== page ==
Ask Arcanalogue: Advice from the Arcana | Haute Macabre

Ask Arcanalogue: Advice from the Arcana

Dear Arcanalogue,

Congrats on beginning this column offering guidance and advice to Haute Macabre readers! I was wondering a few things, though: Who the hell do you think you are? Why should anyone come to you with their questions? And do you actually expect this endeavor to be successful? 

Oh, and lastly: what advice do you have for someone who is starting a big, scary new project? 

You From 10 Minutes Ago

Dear You,

I have to say, this message comes as no surprise. While your tone is dubious, the questions are still welcome! I figure others may be wondering some of the same things.

Who the hell do you think you are? 

I’d love to turn this question back on you, but I guess someone else would end up answering it, about 10 minutes from now. Right? 

It’s actually something I’ve spent decades trying to answer, with lots of help from the tarot. The name I chose for my web project, Arcanalogue, basically translates to “conversation with the unknown.” At some point I finally stopped losing sleep over wondering who or what is answering when we call out. I have my own answers, and others have (or seek) their own. It’s the act of calling itself I wanted to honor, that instinct to reach beyond our awareness for clues that guide us to our fate. The fact that meaningful answers are so often forthcoming, regardless of who we believe we’re addressing (ancestors? spirits? deities? aliens? The ghosts of our dead alien forefathers who were worshiped by other civiliazations as gods? ) is the ultimate weird human trick. 

The symbolic structure of a tarot deck is doesn’t just help us glean and interpret information in the world around us — it also guides and illuminates our own inner experience, ideally joining the two together, harmonizing them, erasing the perception that the inner and the outer are two different realms.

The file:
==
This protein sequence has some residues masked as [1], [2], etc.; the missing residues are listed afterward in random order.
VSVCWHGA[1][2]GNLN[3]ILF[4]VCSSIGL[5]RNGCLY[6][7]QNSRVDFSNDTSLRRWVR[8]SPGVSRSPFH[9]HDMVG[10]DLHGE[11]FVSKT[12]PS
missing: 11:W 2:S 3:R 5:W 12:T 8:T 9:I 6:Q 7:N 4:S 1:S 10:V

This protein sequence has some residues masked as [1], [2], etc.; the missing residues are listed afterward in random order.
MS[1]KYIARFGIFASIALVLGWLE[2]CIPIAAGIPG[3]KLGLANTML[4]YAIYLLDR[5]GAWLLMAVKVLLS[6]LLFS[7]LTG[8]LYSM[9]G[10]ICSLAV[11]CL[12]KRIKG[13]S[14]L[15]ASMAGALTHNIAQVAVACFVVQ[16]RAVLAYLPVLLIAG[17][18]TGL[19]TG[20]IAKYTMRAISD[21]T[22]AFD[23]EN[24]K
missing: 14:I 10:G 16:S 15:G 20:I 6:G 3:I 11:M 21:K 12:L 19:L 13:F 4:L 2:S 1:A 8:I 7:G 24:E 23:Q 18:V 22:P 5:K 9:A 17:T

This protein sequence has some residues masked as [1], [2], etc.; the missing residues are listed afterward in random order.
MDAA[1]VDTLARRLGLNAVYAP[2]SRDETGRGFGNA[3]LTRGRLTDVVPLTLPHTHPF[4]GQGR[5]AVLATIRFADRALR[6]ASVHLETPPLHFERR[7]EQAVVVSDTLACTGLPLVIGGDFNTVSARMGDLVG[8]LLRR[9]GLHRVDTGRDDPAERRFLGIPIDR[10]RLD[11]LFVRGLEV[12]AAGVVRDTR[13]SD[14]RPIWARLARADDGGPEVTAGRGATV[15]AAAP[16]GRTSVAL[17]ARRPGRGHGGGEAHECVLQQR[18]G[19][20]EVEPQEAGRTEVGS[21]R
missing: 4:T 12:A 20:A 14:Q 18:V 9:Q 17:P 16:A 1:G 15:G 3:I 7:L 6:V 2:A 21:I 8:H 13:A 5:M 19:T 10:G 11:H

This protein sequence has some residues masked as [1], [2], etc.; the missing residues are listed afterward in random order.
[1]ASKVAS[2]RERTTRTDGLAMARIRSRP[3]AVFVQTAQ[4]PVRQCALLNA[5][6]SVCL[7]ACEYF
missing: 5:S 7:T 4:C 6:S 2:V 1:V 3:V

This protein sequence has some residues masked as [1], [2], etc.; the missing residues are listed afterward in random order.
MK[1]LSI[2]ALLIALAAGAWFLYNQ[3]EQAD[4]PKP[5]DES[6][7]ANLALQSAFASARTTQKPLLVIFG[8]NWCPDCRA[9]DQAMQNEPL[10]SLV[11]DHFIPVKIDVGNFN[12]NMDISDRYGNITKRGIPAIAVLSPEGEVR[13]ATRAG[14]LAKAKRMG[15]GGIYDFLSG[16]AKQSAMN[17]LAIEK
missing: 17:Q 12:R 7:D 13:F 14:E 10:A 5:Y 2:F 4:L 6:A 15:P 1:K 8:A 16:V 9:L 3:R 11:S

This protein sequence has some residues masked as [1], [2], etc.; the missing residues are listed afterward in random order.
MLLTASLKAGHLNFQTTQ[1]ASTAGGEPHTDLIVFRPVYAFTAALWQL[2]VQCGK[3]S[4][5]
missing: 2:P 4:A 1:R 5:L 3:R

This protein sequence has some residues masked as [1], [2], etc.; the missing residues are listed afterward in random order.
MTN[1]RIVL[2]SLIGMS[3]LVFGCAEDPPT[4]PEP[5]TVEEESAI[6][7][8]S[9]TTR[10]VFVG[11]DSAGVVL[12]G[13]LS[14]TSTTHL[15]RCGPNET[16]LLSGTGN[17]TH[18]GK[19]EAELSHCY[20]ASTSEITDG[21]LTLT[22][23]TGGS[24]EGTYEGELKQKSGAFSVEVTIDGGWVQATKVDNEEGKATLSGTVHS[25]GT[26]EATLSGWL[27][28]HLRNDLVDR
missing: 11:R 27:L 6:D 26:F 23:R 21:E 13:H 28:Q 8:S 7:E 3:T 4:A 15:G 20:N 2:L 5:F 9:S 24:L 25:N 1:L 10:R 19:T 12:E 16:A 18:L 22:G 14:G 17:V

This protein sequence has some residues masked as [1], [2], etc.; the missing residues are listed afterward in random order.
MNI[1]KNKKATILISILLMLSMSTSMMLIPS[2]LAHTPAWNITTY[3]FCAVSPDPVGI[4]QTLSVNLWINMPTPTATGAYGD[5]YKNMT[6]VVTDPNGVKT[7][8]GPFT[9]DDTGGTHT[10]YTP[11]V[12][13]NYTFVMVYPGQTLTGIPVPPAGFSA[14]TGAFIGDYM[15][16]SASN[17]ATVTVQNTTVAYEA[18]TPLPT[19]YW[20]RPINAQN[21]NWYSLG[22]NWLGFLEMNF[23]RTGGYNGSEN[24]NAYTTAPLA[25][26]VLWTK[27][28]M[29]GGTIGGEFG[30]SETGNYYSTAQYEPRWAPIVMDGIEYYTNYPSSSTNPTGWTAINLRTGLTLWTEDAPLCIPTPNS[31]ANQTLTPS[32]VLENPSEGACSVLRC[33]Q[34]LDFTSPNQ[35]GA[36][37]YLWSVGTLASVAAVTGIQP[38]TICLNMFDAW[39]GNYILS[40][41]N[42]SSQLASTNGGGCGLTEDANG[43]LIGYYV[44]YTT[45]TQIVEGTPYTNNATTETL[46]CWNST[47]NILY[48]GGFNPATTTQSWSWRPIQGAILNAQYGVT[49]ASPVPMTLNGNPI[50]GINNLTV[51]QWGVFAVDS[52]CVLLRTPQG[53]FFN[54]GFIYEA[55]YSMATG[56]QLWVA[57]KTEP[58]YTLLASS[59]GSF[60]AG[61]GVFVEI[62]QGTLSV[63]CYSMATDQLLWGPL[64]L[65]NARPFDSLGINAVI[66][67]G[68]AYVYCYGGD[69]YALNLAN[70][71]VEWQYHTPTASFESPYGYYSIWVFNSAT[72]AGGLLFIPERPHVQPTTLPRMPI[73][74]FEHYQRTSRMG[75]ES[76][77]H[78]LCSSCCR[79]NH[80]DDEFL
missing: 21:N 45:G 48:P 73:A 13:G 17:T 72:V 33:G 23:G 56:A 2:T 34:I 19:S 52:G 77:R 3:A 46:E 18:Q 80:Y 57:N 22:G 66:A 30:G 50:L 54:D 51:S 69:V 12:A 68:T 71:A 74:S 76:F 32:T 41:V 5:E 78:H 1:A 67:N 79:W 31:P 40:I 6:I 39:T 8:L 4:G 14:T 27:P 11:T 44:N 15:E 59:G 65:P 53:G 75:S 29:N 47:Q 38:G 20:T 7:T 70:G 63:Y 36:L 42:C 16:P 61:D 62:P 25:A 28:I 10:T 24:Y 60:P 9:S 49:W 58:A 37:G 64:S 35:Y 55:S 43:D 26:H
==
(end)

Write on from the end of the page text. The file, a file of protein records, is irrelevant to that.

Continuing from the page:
As someone perpetually aspiring to that state, and who also wants others to experience it as well, I feel obligated to stick my neck out and share what I’ve learned in my practice. Divination has been like a second home to me — especially in the sense that I don’t share it with just anyone, though I do still offer it happily and freely (and also sometimes for money). On occasion it was what I had instead of a home, and I’ll never forget the comfort and peace it afforded in those times. 

In my experience, a good reading serves as a sort of advertisement for the very act of seeking the search for answers to all life’s questions…  which invariably points us back toward these conversations with the unknown. 

(And then there are the less-good readings, which hopefully remind us of the importance of continuing to refine one’s own practice. I could tell you some stories!)

If anyone wants more in terms of biographical details, a few can be found here. But you don’t need these, do you Querent? You’re me. You already know them.

Next query:

Why should anyone come to you with their questions?